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Origin & Evolution of Life: November 2010


24th ILASOL Meeting

5 December 2010
Rehovot, Israel

The Israel Society for Astrobiology and the Study of the Origin of Life (ILASOL) holds an annual meeting that will take place, this year, during the Hannuka holiday at the Botnar Auditorium in the Weizmann Institute of Science. For information and abstract submission, please contact ilasolw@weizmann.ac.il. [Source: NAI]

Researchers that include members of NAI's Arizona State University Team and NASA's Exobiology program are using the isotopic composition and concentration of molybdenum in sedimentary rocks to explore how the evolution of Earth's biota is intimately linked to the oxygenation of the oceans and atmosphere. Their results, published in PNAS, indicate two episodes of global ocean oxygenation. The first coincides with the emergence of the Ediacaran fauna ~550 million years ago, including large, motile bilaterian animals. The second, perhaps larger, oxygenation took place ~400 million years ago, well after the initial rise of animals, therefore suggesting that early metazoans evolved in a relatively low oxygen environment. [Source: NAI]

A three-day workshop using NASA Astrobiology Institute (NAI) remote communications tools, on "Molecular Paleontology and Resurrection: Rewinding the Tape of Life," will be held on 8, 9 & 10 November 2010. Real-time participation requires only an internet connection and is available to interested scientists from around the world. Participants will discuss "top down" origin of life research, which will ultimately allow us to rewind the evolutionary record of biochemical processes and assemblies.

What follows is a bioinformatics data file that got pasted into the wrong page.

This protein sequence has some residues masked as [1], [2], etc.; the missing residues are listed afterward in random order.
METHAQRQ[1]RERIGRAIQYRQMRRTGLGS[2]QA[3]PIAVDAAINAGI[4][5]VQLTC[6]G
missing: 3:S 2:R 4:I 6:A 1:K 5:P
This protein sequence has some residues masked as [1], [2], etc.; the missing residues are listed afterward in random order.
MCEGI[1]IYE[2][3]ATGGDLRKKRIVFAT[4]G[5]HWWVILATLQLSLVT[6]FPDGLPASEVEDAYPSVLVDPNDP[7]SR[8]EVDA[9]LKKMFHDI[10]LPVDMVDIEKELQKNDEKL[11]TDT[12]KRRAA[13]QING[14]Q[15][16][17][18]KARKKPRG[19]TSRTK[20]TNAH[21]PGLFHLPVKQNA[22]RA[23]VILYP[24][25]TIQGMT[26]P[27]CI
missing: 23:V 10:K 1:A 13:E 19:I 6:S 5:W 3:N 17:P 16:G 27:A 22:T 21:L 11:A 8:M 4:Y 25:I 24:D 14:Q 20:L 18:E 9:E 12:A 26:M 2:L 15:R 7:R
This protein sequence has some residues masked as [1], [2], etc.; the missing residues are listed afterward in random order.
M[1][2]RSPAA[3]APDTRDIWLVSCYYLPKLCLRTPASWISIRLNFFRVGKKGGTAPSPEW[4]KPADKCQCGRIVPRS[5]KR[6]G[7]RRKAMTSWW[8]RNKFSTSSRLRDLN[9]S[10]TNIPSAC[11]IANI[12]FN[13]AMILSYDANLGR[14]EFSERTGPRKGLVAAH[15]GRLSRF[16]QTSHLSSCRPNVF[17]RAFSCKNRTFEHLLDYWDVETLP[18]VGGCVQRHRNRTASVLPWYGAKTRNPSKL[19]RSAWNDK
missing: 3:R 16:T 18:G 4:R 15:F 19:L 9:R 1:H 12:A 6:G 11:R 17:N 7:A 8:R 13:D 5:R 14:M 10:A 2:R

Organized by John Peters and Loren Williams, PIs of the NAI's Montana State University and Georgia Tech teams, a primary goal of the workshop is to foster new interdisciplinary collaborations across the community.

Session topics will include

* Phylogenetic Studies on Key Enzymes Involved in Information Pathways and Metabolism
* The Evolutionary History of Protein Synthesis
* Minerals to Enzymes, Bridging the Gap Between Metal-Based Abiotic and Biological Chemistry
* Phylogenetic Reconstruction/Resurrection, A Glimpse into Extinct Biochemistry
* What Can Modern Biological Energy Transformation Systems Tell Us About Conditions on the Early Earth?
* Linking the Evolutionary Record to the Geological Record

The workshop is open to the worldwide science community and is accessible via internet browser. To receive information on how to connect to the workshop, register on the NAI website: http://astrobiology.nasa.gov/nai/ool-www/ . [Source: NAI]

The NAI scientists who put an innovative "tree of life" online last year now have made that same resource available -- for free -- for iPhone users. The new "TimeTree" application lets anyone with an Apple iPhone harness a vast Internet storehouse of data about the diversity of life, from bacteria to humans. The intuitive interface is designed to answer a simple question, quickly and authoritatively: how long ago did species A and species B share a common ancestor? For more information: http://live.psu.edu/story/48526#nw63 [Source: NAI]